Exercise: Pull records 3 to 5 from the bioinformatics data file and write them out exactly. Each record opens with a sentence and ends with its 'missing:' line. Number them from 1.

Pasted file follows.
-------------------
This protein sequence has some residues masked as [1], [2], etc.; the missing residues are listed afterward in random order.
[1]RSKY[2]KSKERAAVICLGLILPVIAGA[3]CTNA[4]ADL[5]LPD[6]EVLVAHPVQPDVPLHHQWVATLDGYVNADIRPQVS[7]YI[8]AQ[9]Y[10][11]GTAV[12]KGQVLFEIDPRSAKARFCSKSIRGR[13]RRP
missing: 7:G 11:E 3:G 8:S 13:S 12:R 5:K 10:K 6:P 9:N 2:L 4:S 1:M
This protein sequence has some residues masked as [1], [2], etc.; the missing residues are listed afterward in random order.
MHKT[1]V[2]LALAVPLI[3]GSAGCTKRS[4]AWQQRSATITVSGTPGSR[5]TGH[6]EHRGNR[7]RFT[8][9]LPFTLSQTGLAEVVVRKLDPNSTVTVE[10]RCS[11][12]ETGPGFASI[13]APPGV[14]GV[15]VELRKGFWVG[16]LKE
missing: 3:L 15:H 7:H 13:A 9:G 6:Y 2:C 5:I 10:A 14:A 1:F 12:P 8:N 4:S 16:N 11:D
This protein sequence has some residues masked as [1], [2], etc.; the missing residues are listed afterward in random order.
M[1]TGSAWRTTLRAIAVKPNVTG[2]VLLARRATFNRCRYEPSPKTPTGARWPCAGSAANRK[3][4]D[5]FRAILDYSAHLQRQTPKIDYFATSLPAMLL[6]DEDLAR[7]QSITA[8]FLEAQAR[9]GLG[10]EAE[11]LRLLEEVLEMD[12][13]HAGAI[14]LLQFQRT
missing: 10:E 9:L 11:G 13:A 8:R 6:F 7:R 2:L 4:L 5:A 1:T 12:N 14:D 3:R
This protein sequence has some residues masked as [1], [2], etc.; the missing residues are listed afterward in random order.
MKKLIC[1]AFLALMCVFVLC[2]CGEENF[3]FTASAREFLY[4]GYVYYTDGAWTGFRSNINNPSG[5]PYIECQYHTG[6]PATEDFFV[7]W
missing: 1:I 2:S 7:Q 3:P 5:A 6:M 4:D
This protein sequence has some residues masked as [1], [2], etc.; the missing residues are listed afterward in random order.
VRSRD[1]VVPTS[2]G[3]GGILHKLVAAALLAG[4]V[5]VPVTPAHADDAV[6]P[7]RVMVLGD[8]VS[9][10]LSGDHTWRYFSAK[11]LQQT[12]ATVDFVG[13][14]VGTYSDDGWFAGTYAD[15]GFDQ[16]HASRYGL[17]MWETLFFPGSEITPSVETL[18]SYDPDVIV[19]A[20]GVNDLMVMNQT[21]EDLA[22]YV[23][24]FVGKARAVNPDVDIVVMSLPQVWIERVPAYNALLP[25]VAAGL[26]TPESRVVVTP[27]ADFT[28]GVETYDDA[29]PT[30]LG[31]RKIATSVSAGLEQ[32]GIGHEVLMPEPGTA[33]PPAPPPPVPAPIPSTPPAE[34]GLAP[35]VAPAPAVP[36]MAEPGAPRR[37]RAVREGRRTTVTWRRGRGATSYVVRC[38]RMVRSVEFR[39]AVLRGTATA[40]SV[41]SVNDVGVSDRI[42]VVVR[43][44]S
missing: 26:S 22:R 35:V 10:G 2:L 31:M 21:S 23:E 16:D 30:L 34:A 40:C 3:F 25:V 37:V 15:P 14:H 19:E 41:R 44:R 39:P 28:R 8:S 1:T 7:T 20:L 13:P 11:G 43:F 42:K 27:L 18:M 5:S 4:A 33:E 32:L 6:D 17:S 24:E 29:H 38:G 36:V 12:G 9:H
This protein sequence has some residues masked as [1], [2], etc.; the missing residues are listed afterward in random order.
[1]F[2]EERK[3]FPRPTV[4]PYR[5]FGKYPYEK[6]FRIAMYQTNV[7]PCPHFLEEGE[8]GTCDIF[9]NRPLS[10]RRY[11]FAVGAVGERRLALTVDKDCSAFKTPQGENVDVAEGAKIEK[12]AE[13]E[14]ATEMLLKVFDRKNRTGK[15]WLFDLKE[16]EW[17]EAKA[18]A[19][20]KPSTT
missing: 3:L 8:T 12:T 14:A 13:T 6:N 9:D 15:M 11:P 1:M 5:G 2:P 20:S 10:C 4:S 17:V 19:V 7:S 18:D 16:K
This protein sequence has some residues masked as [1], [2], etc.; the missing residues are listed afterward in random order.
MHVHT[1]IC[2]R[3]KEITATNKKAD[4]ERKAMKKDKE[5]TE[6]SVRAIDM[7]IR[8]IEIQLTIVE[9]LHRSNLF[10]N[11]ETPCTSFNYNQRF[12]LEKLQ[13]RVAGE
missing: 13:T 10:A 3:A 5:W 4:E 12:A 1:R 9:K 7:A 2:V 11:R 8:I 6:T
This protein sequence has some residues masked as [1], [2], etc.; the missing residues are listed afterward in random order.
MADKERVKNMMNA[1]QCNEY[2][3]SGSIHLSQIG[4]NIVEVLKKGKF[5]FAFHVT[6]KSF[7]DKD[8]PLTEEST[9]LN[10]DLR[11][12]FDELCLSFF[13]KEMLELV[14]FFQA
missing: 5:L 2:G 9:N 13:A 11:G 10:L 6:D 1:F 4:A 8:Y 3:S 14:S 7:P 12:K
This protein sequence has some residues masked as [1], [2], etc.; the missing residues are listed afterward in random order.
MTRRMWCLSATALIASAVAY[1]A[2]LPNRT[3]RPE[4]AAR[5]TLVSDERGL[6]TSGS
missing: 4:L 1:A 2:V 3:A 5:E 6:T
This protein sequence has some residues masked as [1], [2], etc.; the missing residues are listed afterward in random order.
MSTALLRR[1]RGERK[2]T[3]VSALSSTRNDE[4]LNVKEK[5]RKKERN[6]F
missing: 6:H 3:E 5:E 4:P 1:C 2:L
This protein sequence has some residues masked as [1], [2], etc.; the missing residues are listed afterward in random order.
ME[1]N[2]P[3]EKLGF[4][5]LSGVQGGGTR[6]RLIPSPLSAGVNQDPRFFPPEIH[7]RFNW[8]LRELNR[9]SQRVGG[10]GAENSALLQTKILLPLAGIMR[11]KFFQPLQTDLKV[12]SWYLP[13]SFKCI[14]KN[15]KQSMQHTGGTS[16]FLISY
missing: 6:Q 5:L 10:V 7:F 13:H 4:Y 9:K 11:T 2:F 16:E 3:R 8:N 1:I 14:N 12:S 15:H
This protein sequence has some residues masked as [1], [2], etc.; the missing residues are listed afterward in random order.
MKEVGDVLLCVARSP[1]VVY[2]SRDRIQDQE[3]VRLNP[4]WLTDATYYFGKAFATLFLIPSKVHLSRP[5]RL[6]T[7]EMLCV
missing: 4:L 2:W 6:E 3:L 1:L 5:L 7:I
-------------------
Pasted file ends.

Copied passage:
This protein sequence has some residues masked as [1], [2], etc.; the missing residues are listed afterward in random order.
M[1]TGSAWRTTLRAIAVKPNVTG[2]VLLARRATFNRCRYEPSPKTPTGARWPCAGSAANRK[3][4]D[5]FRAILDYSAHLQRQTPKIDYFATSLPAMLL[6]DEDLAR[7]QSITA[8]FLEAQAR[9]GLG[10]EAE[11]LRLLEEVLEMD[12][13]HAGAI[14]LLQFQRT
missing: 10:E 9:L 11:G 13:A 8:R 6:F 7:R 2:L 4:L 5:A 1:T 12:N 14:D 3:R
This protein sequence has some residues masked as [1], [2], etc.; the missing residues are listed afterward in random order.
MKKLIC[1]AFLALMCVFVLC[2]CGEENF[3]FTASAREFLY[4]GYVYYTDGAWTGFRSNINNPSG[5]PYIECQYHTG[6]PATEDFFV[7]W
missing: 1:I 2:S 7:Q 3:P 5:A 6:M 4:D
This protein sequence has some residues masked as [1], [2], etc.; the missing residues are listed afterward in random order.
VRSRD[1]VVPTS[2]G[3]GGILHKLVAAALLAG[4]V[5]VPVTPAHADDAV[6]P[7]RVMVLGD[8]VS[9][10]LSGDHTWRYFSAK[11]LQQT[12]ATVDFVG[13][14]VGTYSDDGWFAGTYAD[15]GFDQ[16]HASRYGL[17]MWETLFFPGSEITPSVETL[18]SYDPDVIV[19]A[20]GVNDLMVMNQT[21]EDLA[22]YV[23][24]FVGKARAVNPDVDIVVMSLPQVWIERVPAYNALLP[25]VAAGL[26]TPESRVVVTP[27]ADFT[28]GVETYDDA[29]PT[30]LG[31]RKIATSVSAGLEQ[32]GIGHEVLMPEPGTA[33]PPAPPPPVPAPIPSTPPAE[34]GLAP[35]VAPAPAVP[36]MAEPGAPRR[37]RAVREGRRTTVTWRRGRGATSYVVRC[38]RMVRSVEFR[39]AVLRGTATA[40]SV[41]SVNDVGVSDRI[42]VVVR[43][44]S
missing: 26:S 22:R 35:V 10:G 2:L 31:M 21:S 23:E 16:D 30:L 34:A 40:C 3:F 25:V 37:V 15:P 14:H 19:E 41:R 44:R 39:P 28:R 8:S 1:T 7:T 20:L 13:P 11:G 43:F 42:K 27:L 18:M 5:S 4:A 33:E 32:L 6:D 17:S 24:E 29:H 38:G 36:V 12:G 9:H